USUALLY people are barred from an echo for perfectly legitimate reasons.
They are being unreasonable and causing a problem. We've all had problems
with users from time to time. It's the same thing on a national scale.
Here's another example. On an echo I frequent a Canadian posted a message
critical of the US Government and Americans in particular. It was an unwarranted
attack. Someone responded about the Canucks and told them to go hunt moose.
Another Canadian saw THAT message and became rightly outraged. He didn't
see the ORIGINAL message which started it all. You can see what was about
to happen. So the Moderator stepped in and said "No cross-border talk, period."
That ended the controversy. Thank goodness.
But sometimes someone may be barred for no good reason at all. Someone
doesn't like the rules and questions them, or there is a severe difference
of opinion. Or someone dominates the echo to the point where other people
are shouted down. Is this fair? No. Do you have recourse? No. Does it happen
often? No. Do you need to concern yourself with this? No.
Just be aware that the Moderator rules. He chooses his own successor.
If you can't live with that, start your own echo. Make it popular. Get it
on the backbone. That's how all the echoes started.
This Moderator thing causes a lot of problems with some people. (They
live in a democracy and they have free speech rights, and, and....). FidoNet
Sysops tend to be aggressive individualists rather than cooperative peacemakers.
That's true; it's the nature of the beast. So we like to think no one can
tell us what to do. That's a
very American point of view, too, isn't it?
If you've participated in Echo Mail conferences before, you know what
it's like out there. To put it bluntly: The signal to noise ratio is very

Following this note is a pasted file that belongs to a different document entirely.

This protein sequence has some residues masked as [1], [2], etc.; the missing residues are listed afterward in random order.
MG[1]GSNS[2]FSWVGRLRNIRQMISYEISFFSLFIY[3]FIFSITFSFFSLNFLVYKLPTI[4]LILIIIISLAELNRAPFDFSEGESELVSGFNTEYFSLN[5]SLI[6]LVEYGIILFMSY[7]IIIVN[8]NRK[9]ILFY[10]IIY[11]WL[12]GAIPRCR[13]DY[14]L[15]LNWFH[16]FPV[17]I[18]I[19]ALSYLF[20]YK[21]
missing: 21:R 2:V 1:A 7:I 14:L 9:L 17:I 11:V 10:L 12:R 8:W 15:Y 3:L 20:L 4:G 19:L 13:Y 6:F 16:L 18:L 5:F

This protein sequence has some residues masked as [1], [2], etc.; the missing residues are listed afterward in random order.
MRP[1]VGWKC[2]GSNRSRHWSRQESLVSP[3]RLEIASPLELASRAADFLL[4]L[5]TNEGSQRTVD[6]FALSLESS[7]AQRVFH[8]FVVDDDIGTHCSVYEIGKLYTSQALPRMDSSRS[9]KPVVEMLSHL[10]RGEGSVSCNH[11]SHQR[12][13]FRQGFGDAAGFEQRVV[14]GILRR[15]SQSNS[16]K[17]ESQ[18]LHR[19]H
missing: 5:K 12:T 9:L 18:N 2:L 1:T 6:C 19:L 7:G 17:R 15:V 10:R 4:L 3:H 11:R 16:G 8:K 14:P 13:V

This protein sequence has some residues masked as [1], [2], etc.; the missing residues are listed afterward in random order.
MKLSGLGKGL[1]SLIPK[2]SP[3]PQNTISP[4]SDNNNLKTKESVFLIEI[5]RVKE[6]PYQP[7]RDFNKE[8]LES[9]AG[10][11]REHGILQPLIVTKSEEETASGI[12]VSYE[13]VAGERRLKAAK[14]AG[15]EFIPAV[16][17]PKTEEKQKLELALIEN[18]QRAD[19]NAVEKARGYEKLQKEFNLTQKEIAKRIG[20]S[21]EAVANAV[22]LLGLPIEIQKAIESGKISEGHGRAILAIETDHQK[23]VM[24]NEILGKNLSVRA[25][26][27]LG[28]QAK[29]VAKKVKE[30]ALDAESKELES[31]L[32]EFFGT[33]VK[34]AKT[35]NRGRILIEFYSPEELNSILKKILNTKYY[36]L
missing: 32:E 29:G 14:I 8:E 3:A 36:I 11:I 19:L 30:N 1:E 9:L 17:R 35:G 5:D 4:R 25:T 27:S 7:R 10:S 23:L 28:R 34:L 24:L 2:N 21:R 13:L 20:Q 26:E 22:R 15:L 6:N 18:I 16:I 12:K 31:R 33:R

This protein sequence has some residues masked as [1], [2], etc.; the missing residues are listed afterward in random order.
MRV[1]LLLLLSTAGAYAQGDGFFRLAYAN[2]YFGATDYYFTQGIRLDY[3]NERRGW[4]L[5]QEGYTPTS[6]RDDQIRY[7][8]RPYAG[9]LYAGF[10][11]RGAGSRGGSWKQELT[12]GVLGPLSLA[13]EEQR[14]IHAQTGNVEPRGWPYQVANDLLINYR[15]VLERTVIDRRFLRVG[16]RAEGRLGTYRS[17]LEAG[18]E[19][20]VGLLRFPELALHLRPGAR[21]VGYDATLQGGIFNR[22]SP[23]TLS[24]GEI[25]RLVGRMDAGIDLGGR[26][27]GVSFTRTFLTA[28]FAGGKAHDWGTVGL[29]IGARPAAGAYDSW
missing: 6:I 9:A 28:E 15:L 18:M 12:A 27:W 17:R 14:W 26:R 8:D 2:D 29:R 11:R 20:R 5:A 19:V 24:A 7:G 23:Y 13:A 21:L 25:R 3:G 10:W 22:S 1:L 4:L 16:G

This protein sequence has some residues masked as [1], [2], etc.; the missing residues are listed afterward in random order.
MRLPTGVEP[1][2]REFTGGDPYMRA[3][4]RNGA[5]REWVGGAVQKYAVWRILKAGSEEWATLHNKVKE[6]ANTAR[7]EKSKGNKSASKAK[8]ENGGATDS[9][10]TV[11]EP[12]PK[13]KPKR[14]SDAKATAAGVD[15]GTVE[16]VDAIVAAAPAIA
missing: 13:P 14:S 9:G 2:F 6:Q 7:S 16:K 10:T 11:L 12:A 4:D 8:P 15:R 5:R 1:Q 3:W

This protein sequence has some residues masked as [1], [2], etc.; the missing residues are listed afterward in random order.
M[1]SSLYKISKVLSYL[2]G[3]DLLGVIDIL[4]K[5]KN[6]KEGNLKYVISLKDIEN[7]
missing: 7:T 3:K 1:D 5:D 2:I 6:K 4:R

high. You get a lot of noise for every useful piece of information you can
glean from a conference. A lot of people are pretty impressed with themselves,
at the expense of everyone else. You
have to endure to gain in this situation.
The Moderator's job is really to get the signal to noise ratio as low
as possible, so that useful information gets transmitted, not just someone's
unruly opinions. It's sort of like being in a big party and having someone
continually remind us to keep the noise level down.
FidoNet Sysops pretty quickly develop a low tolerance for junk on echoes.
The reason is simple: It costs real money to cart messages around. If we
all cut our verbiage by 20%, the cost of transmitting echo mail would drop
Now: One additional problem. Lots of people seem to feel moderators *censor*
messages. That isn't true at all. If you stop and think about it, it is technologically
impossible anyway. If you are participating in an echo conference, your
message enters the "echo stream" through your hub. So do everyone else's.
So do the Moderator's. The Moderator can certainly react to an existing message,
but he can't control the flow of traffic. Anyone who suggests otherwise isn't